At six years old I knew I was different. It wasn’t that I was different in an obvious way. But it was still the kind of different were I felt unbearably exposed and vulnerable, like when you have one of those dreams where you are sat in work or school and you realise you aren’t wearing any clothes. I realised that other children saw the world in a different way to me. I noticed that other children could talk without using words, and instead they could tell what their peers were thinking and feeling just by looking at their bodies, hands and faces. This baffled me. I felt so susceptible to the cruel judgements and words of other children I decided I wouldn’t let myself be discovered. So before other children got the scent of my differences I began to learn how to be ‘normal’.
I would watch and analyse other children’s behaviour, verbal language and body language and I would copy them. Over time, I built diagrams and flow charts in my head to help me navigate socialising. As I grew up, my methods and my knowledge became more and more advanced and complicated. My efforts weren’t in vain. I grew up with no one realising just how different I was. But then I turned 14, and things took a bit of a U turn.
The heavy darkness crept into my life so slowly that it was already entirely wrapped and weaved into all aspects of my life that I noticed anything. It made everything darker somehow, it made everything so boring, and it made everything so barren. It numbed all of my senses and emotions, it gave me sickening guilt and a copious serving of self-hatred. But all of that would be interrupted by an overwhelming sense of fear. My thoughts would race around my head like greyhounds on speed. My body would flash hot and cold, I would tremble and fight to catch my breath. I could stay in the ‘red alert’ state for days on end before returning to the monotonous and numbing darkness.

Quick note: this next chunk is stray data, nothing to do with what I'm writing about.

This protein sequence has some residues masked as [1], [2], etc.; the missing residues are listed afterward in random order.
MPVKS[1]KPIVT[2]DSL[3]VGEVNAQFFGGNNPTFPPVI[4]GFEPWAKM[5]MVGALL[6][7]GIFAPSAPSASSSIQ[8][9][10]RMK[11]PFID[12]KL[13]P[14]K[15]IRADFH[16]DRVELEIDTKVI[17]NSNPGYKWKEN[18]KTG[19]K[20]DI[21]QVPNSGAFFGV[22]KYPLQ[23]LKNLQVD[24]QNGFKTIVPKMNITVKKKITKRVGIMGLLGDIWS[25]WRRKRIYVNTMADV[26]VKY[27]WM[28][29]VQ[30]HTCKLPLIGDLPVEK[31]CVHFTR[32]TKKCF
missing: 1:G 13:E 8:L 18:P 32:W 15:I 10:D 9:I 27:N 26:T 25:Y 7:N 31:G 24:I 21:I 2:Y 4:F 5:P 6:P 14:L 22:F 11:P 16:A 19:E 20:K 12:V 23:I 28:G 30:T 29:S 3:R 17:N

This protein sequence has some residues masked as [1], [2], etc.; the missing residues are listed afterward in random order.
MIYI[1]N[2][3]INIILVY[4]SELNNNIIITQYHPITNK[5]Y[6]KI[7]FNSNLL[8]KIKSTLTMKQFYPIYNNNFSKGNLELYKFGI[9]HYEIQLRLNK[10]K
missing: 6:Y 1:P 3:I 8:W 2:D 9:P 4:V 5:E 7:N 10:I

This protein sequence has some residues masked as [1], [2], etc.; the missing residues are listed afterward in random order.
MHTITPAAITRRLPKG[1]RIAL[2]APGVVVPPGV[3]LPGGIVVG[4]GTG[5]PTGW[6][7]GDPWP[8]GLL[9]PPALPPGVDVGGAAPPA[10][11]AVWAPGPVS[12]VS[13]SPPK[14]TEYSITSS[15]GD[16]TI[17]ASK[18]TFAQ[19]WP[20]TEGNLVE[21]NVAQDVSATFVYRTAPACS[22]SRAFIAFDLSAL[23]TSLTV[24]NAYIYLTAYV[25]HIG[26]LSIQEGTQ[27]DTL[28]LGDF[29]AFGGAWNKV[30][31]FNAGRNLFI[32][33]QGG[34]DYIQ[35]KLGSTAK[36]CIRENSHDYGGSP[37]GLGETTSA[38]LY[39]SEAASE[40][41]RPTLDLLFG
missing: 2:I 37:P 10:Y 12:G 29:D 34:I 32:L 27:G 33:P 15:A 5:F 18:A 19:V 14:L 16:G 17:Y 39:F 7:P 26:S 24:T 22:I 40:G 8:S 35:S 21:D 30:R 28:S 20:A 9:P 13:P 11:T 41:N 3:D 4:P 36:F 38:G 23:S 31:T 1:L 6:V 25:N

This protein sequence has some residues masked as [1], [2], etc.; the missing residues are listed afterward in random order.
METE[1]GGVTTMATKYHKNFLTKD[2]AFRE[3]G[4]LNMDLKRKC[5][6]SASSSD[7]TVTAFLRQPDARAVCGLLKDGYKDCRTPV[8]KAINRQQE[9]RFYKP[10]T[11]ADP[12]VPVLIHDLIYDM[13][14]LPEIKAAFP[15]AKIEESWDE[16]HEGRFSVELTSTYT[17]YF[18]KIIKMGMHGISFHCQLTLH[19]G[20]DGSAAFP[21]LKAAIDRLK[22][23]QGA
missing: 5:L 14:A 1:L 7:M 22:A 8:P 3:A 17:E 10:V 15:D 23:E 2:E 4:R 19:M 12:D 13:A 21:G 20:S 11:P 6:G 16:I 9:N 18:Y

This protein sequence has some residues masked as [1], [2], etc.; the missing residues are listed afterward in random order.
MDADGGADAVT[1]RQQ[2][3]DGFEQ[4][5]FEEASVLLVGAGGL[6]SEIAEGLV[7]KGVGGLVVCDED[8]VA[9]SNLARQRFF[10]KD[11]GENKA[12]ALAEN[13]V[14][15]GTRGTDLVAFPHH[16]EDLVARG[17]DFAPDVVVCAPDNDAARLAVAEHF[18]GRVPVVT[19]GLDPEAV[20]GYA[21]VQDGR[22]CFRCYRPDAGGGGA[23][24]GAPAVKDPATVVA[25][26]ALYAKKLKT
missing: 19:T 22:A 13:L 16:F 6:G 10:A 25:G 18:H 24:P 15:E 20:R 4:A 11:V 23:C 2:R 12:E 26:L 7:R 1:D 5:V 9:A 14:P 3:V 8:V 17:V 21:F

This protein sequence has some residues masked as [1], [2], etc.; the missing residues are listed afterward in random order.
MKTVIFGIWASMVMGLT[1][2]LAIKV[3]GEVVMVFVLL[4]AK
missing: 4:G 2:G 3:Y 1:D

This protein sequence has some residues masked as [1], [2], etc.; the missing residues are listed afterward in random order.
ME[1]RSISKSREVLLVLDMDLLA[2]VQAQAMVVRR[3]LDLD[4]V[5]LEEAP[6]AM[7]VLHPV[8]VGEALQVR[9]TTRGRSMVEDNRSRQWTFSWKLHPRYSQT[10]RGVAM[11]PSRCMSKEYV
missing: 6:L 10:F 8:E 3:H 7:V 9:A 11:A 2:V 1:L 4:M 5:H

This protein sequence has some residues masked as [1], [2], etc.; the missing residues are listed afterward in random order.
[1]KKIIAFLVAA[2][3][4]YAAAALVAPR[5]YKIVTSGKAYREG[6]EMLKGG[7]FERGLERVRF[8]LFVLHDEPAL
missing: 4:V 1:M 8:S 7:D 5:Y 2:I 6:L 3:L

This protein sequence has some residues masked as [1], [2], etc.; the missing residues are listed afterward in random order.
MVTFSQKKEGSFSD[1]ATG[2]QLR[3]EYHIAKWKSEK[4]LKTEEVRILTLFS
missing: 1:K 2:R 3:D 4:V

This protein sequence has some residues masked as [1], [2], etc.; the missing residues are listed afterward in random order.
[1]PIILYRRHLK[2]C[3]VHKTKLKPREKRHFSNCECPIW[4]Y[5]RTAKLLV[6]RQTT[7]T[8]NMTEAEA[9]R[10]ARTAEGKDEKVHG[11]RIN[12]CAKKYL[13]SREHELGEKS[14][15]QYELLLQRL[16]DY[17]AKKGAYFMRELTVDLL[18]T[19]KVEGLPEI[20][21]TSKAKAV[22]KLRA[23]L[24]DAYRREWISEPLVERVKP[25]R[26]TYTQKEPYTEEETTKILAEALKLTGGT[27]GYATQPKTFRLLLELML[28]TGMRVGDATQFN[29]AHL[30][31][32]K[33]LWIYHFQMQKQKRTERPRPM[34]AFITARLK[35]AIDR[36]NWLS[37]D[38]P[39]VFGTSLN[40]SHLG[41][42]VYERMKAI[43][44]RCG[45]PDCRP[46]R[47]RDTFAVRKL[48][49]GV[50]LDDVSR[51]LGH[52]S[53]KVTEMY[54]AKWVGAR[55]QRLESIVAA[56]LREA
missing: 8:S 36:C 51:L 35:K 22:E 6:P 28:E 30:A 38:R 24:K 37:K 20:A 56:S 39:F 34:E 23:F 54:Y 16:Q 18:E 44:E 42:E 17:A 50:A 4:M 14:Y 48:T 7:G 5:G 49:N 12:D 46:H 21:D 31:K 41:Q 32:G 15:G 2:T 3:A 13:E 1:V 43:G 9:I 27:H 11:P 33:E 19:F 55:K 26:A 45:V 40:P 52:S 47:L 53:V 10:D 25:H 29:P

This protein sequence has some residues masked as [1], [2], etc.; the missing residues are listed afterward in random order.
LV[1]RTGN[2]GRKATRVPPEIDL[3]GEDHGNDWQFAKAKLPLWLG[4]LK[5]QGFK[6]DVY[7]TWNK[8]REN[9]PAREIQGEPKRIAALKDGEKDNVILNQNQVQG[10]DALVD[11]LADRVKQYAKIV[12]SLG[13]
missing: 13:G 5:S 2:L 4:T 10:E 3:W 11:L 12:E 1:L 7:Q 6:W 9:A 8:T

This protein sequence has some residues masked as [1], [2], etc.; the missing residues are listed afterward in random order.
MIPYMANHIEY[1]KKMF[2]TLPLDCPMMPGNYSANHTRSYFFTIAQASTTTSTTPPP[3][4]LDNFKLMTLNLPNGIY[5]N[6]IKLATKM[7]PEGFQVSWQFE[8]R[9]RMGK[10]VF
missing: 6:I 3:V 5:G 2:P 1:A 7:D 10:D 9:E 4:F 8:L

My school noticed that there was something wrong, and they swiftly sought specialist help for me. Without noticing, me and the people around me were dragged into a world I wish for no one to ever have to experience. I was diagnosed with Depression and Anxiety. I was also diagnosed with Autism, which came as shock to most. But finally I had a reason as to why I had always felt so different. Naively, I thought that once I had a diagnosis it was uphill from there. I was given medication and CBT, but no matter how much I tried, I couldn’t grab hold of anything to stop me from falling.
I started to control how much I ate to compensate from the utter helplessness and chaos I felt for the whole situation. As time carried on, that then also snowballed and I lost control of the food restriction. I self-harmed to try and get some relief, but, as everything else, it was dragged into the entropic mass that had become my life. I spent many days and nights sat in shame and guilt in A+E waiting to get stitches and dressings for self-inflicted wounds. I was so engulfed in the world created by my illnesses that I couldn’t see the point in living. I had become so ill that I had begun to develop the early stages of psychosis, I could hear voices that would shout derogative and hurtful things at me, and I could also see people who weren’t real.